Tracking your period during menopause can be helpful in understanding the changes that occur as you transition through this stage of life.
Menopause is officially confirmed after 12 consecutive months without a menstrual period. However, during the perimenopause phase (the period leading up to menopause), menstrual cycles can become irregular, with varying cycle lengths and changing symptoms. Using the Emme app to track your period is a great way to confirm progress toward menopause, and we understand that some people might want additional options as well. Here are some steps to track your period during menopause:
- Calendar Method: Keep a menstrual calendar or use a period tracking app to record the start and end dates of your menstrual periods. Make note of any symptoms or changes you experience during each cycle. (We love the Emme app for this.)
- Cycle Length: Monitor the length of your menstrual cycles. In perimenopause, cycles may become longer or shorter than usual, and they may vary in length from one cycle to the next.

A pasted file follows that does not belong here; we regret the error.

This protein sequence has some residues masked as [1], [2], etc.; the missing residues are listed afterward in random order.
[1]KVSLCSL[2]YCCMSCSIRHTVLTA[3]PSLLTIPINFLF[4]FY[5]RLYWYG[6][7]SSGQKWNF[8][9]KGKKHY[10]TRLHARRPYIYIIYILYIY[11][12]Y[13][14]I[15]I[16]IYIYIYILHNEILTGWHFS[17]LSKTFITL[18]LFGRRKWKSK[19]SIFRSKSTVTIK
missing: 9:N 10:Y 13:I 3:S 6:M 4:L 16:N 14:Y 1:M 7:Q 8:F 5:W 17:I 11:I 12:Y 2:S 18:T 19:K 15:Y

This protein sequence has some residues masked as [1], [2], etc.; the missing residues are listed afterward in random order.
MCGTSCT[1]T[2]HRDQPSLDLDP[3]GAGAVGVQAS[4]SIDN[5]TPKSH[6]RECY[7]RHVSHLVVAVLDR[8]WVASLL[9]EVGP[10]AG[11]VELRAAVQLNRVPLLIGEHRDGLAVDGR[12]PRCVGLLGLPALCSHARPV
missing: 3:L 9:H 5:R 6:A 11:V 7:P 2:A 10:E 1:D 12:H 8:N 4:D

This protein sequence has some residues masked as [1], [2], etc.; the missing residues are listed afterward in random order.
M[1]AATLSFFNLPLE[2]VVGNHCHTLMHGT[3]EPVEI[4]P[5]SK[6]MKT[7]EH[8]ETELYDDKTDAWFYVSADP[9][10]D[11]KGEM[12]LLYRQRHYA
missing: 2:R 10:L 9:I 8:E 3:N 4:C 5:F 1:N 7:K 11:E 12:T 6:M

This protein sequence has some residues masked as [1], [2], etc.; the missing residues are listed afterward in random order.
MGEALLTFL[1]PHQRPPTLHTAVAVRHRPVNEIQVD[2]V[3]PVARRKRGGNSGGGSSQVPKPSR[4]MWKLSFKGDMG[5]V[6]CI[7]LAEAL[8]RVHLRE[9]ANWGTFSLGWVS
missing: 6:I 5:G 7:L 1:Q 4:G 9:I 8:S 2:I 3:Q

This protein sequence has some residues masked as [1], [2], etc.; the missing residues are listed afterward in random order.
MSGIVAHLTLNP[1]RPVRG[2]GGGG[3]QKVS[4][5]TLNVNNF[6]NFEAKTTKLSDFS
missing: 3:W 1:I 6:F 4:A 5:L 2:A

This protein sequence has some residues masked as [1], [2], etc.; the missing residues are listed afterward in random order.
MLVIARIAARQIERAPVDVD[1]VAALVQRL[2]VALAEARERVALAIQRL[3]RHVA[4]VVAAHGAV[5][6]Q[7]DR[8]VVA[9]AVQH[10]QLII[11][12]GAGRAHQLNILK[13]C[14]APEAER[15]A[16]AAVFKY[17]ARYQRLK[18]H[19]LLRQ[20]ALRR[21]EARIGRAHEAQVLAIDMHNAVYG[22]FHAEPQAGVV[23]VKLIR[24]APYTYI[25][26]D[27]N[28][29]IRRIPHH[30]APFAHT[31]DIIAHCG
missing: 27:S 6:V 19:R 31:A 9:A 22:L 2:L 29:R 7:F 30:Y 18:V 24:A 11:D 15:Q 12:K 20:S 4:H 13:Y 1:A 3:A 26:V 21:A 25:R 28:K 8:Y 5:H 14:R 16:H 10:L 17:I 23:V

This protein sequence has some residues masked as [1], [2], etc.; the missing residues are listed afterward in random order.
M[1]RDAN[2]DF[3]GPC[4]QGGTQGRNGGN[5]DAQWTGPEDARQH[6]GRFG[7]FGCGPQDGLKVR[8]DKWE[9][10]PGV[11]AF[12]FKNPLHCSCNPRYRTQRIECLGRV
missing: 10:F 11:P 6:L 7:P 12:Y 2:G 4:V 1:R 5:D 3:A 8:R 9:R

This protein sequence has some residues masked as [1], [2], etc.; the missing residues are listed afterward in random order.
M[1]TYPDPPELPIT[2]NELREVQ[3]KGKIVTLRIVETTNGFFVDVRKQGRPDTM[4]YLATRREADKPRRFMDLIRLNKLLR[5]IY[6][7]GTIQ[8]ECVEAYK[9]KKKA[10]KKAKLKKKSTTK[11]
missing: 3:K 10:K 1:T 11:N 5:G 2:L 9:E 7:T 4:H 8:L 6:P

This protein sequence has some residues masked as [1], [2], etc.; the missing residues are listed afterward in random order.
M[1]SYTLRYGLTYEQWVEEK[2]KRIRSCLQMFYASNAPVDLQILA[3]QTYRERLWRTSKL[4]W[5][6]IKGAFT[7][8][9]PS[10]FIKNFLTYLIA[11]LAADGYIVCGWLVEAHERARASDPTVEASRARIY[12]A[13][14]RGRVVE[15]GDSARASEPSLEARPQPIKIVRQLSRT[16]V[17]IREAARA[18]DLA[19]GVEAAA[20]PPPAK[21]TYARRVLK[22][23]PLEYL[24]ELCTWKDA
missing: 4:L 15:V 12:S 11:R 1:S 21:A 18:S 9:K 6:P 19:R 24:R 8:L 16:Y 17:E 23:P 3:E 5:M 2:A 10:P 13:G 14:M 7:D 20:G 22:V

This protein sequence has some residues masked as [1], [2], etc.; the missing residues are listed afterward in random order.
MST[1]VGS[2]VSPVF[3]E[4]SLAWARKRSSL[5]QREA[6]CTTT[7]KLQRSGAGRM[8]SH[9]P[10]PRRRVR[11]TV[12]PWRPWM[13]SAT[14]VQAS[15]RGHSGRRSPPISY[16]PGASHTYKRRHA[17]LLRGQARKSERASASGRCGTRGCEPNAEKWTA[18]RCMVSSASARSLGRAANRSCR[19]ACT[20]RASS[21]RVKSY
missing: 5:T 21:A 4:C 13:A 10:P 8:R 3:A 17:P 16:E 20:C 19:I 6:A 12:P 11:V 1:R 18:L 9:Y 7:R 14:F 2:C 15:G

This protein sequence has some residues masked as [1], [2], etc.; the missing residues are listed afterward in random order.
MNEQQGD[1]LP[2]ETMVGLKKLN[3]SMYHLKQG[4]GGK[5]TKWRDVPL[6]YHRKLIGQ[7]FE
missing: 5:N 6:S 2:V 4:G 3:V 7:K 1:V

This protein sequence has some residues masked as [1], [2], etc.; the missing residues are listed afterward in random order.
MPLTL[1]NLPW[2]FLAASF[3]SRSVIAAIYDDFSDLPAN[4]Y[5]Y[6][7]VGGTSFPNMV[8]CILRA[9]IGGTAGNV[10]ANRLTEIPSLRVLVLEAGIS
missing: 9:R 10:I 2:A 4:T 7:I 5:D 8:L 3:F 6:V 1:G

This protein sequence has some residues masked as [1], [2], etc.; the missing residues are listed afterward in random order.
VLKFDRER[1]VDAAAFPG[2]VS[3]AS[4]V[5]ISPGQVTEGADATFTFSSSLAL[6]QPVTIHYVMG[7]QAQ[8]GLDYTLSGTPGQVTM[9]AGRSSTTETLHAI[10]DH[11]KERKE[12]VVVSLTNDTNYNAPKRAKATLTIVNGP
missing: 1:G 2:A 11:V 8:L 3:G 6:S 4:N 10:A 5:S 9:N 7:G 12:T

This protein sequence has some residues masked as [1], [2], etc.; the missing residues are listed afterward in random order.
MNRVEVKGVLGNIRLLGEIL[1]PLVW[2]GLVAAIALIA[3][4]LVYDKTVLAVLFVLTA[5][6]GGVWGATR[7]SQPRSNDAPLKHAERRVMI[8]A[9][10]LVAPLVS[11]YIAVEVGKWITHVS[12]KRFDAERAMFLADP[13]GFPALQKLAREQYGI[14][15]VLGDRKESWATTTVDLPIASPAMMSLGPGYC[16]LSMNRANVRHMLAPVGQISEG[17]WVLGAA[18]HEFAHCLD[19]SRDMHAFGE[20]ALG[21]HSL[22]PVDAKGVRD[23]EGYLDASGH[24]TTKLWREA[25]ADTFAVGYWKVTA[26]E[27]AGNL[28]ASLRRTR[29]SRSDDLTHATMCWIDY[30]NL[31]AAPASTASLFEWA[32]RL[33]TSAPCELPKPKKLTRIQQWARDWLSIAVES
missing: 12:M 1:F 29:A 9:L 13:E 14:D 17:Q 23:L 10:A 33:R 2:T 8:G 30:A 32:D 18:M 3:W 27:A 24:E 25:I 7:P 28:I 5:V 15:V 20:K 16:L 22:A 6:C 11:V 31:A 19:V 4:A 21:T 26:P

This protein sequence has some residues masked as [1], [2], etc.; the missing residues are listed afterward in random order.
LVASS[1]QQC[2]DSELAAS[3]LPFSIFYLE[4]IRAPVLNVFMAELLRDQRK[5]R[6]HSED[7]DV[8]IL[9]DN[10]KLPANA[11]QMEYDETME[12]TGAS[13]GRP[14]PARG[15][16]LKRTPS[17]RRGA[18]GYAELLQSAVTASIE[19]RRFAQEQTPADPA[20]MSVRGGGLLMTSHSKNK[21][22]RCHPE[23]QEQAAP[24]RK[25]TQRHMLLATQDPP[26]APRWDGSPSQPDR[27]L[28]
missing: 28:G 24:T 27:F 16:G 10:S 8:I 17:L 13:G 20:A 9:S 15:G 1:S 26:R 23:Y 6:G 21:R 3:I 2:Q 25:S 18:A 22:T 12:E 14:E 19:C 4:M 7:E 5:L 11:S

- Menstrual Flow: Pay attention to the flow of your periods. Menstrual flow during perimenopause can sometimes be heavier or lighter than usual.
- Symptoms: Take note of any symptoms you experience during your menstrual cycle, such as hot flashes, mood swings, night sweats, or changes in vaginal dryness. These symptoms can be related to hormonal fluctuations during menopause.
- Hormone Tracking: Some women choose to track their hormone levels through home hormone testing kits. These kits can measure levels of hormones like estrogen and progesterone in saliva or urine, providing insight into hormonal changes during menopause.
- Consult with a Healthcare Provider: If you have concerns about your menstrual changes or menopausal symptoms, it's essential to consult with a healthcare provider. They can help you track your menstrual patterns and provide guidance on managing menopause-related symptoms.
Menopause is a standard biological process, and every woman's experience is unique. Menstrual changes during menopause are entirely normal, but if you experience any concerning symptoms or have irregular bleeding patterns, it's essential to seek advice from a healthcare professional.
Additionally, keep in mind that tracking your period can be useful, but the definitive confirmation of menopause is based on 12 months without a menstrual period. If you suspect you have reached menopause or are experiencing menopausal symptoms, consult with your healthcare provider for proper evaluation and guidance.